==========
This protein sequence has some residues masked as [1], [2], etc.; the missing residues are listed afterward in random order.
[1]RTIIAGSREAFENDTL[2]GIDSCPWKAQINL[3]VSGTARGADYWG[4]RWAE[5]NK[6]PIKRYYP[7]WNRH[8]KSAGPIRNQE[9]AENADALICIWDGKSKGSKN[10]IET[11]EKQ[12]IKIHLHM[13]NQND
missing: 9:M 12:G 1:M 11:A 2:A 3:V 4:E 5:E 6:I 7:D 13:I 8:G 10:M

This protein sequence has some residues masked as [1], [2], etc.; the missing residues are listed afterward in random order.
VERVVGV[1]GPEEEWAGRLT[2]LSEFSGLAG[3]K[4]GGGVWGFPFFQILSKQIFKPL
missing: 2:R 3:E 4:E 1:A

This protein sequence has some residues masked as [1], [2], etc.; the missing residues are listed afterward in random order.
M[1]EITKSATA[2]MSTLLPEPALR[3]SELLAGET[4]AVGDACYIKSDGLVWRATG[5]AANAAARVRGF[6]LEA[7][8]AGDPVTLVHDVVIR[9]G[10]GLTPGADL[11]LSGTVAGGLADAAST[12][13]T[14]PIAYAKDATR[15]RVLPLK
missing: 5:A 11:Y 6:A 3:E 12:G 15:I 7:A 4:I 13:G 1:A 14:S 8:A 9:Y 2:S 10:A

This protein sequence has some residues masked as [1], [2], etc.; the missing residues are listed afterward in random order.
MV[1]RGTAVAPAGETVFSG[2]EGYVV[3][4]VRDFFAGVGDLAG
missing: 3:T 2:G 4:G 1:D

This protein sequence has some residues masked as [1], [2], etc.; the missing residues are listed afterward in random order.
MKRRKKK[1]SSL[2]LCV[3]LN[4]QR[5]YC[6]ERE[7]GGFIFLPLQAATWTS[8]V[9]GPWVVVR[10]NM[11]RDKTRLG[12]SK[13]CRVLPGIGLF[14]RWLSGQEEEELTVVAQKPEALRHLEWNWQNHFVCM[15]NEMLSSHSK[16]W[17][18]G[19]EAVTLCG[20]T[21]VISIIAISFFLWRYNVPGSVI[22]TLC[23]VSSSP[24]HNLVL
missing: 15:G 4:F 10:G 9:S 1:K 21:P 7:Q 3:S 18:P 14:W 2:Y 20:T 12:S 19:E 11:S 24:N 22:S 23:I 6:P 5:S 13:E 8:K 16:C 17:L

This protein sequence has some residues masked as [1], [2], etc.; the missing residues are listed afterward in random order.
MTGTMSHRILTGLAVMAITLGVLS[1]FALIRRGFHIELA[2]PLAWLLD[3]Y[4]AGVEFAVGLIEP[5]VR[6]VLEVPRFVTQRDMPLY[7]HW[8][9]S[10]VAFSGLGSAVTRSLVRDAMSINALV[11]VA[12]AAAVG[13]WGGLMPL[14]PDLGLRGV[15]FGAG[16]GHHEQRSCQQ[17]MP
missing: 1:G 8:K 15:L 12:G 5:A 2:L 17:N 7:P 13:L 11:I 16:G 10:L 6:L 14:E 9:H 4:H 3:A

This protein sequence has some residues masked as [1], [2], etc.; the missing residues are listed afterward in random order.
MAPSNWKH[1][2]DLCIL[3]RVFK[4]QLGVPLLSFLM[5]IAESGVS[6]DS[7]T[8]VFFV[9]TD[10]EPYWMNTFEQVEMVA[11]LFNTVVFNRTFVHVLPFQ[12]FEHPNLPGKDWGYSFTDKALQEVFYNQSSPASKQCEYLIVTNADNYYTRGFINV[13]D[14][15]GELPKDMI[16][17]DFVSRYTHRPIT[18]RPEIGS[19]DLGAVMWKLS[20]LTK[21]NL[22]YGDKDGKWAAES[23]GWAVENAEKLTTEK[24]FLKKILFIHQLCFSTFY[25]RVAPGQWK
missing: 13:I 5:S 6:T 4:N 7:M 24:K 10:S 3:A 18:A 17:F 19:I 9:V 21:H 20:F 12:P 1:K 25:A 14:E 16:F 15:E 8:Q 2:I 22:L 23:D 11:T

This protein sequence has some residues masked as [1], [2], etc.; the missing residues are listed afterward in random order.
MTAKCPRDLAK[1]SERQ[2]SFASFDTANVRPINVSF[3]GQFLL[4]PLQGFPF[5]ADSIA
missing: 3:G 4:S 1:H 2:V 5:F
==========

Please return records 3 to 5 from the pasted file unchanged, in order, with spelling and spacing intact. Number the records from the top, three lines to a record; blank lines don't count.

This protein sequence has some residues masked as [1], [2], etc.; the missing residues are listed afterward in random order.
M[1]EITKSATA[2]MSTLLPEPALR[3]SELLAGET[4]AVGDACYIKSDGLVWRATG[5]AANAAARVRGF[6]LEA[7][8]AGDPVTLVHDVVIR[9]G[10]GLTPGADL[11]LSGTVAGGLADAAST[12][13]T[14]PIAYAKDATR[15]RVLPLK
missing: 5:A 11:Y 6:A 3:E 12:G 15:I 7:A 4:I 13:G 1:A 14:S 8:A 9:Y 2:S 10:A

This protein sequence has some residues masked as [1], [2], etc.; the missing residues are listed afterward in random order.
MV[1]RGTAVAPAGETVFSG[2]EGYVV[3][4]VRDFFAGVGDLAG
missing: 3:T 2:G 4:G 1:D

This protein sequence has some residues masked as [1], [2], etc.; the missing residues are listed afterward in random order.
MKRRKKK[1]SSL[2]LCV[3]LN[4]QR[5]YC[6]ERE[7]GGFIFLPLQAATWTS[8]V[9]GPWVVVR[10]NM[11]RDKTRLG[12]SK[13]CRVLPGIGLF[14]RWLSGQEEEELTVVAQKPEALRHLEWNWQNHFVCM[15]NEMLSSHSK[16]W[17][18]G[19]EAVTLCG[20]T[21]VISIIAISFFLWRYNVPGSVI[22]TLC[23]VSSSP[24]HNLVL
missing: 15:G 4:F 10:G 9:S 1:K 21:P 7:Q 3:S 18:P 14:W 2:Y 20:T 12:S 19:E 11:S 24:N 22:S 23:I 6:P 5:S 13:E 8:K 16:C 17:L